Maritime History Development
The specialized field of Maritime History has emerged during the second half of the 20th century and experiences a constant rise since the 1970’s until today. Maritime History includes various maritime histories such as the maritime economic history, the new maritime economic history or the maritime labour history. However, Maritime History views the human societies through the lenses of the sea.
The creation of the specialized field of Maritime History, during the second half of the 20th century, is consistent with the international trend in historiography for more specialization. “All historians are more skilled (or to put it differently, more ignorant) in some subjects than in others.” The great English historian Eric Hobsbawm states that this specialization trend in specific subjects or time periods is due to reasons of convenience and technical necessity. These modern historiographical trends have resulted into a gradual approach of the science of history to the social sciences and, in particular, to the economics, micro- and macro- economic theory, as well as to the quantitative methods for analyzing fundamental markets’ sizes. Same realities have experienced the sciences of geography, sociology and anthropology, as well. Maritime history has an expanded view, as noted by Frank Broeze. As a result various maritime histories have emerged, as David Williams has aptly explained; for instance we have maritime economic history, new maritime economic history, maritime social history, maritime labour history, shipping business history and many more.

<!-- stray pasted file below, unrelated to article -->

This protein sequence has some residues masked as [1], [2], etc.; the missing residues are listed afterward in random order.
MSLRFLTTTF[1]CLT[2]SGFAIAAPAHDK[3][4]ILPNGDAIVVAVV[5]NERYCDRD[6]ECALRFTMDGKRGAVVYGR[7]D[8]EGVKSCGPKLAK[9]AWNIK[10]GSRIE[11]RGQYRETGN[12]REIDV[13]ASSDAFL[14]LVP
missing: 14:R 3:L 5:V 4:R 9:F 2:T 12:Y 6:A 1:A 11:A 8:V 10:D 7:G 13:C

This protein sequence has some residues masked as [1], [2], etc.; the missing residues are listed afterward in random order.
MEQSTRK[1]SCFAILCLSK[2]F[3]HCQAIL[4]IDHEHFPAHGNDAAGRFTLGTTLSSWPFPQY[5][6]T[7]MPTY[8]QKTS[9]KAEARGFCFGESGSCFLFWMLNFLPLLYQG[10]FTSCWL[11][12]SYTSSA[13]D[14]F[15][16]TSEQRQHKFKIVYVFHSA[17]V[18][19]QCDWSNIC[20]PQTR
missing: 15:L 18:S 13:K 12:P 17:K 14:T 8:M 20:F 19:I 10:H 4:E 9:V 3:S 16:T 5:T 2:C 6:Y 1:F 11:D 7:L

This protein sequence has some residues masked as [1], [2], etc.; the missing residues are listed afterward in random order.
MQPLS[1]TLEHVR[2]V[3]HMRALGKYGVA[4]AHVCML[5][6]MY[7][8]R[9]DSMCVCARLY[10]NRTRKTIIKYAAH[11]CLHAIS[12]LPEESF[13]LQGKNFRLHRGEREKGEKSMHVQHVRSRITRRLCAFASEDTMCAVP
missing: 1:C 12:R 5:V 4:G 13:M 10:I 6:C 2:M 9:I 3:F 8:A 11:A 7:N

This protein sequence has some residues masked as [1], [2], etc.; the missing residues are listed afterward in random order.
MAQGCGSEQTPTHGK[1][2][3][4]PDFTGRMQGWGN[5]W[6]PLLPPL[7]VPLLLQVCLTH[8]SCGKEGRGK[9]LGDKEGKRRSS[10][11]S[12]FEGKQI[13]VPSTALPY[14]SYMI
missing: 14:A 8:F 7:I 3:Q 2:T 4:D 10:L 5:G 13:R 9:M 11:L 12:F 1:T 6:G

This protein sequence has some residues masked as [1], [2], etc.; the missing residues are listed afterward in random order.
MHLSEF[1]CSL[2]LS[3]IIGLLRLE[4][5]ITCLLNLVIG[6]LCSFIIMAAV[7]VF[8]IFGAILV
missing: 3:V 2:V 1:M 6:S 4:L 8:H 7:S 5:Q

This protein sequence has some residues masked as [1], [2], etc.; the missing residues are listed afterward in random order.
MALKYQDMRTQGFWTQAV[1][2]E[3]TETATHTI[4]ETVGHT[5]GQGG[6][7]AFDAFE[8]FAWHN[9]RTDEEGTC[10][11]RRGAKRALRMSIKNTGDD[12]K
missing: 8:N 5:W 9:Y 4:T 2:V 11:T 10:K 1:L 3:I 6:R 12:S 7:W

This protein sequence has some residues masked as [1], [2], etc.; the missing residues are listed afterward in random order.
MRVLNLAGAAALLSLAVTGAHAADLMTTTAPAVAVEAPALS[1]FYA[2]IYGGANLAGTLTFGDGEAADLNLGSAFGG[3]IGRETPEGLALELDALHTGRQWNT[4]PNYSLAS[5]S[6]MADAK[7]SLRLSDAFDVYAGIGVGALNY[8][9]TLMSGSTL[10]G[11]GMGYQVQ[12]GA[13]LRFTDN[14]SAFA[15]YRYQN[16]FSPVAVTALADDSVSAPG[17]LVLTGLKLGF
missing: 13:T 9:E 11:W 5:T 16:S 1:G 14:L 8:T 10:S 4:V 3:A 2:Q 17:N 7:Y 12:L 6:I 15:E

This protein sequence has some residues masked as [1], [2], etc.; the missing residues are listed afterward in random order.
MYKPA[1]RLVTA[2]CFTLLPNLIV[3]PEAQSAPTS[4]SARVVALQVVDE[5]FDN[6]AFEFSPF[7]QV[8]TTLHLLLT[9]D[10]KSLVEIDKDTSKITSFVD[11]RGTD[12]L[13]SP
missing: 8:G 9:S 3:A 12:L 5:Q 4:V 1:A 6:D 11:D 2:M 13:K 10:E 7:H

Maritime history views and analyzes the human societies from the side of the sea and not from the side of land. This is why maritime history refers not only to the economy, but to the politics, wars, society, religion, maritime communities, literature, as well as to human arts. The history of seamen and shipowners, of merchants and traders, of sailing and steam ships, of port-cities and islands-maritime centres cannot be understood or even studied only through numbers but through the analyze and study of the social space, the human mentalities and the psychology of the mass, as well.
Maritime history is the history that speaks for the continuity and the changes in society, politics and economy through the lenses of time, ships and humans in the port-cities and their hinterlands. With a rich and ever-expanding thematic, with the use of new and untapped archival material from all over the world, with unlimited scope of cross-cultural comparisons, Maritime history is aware of a constant rise since the 1970’s, and with a spectacular growth since the end of the 1980’s until today.
'Maritime History or the History of the Thalassa' (.pdf, content in english) - Gelina Haraftis, 'Maritime History or the History of the Thalassa' in Gelina Harlaftis, Nikos Karapidakis, Kostas Sbonias and Vaios Vaiopoulos (eds), The New Ways of History, IB Tauris, London 2009, p. 211-238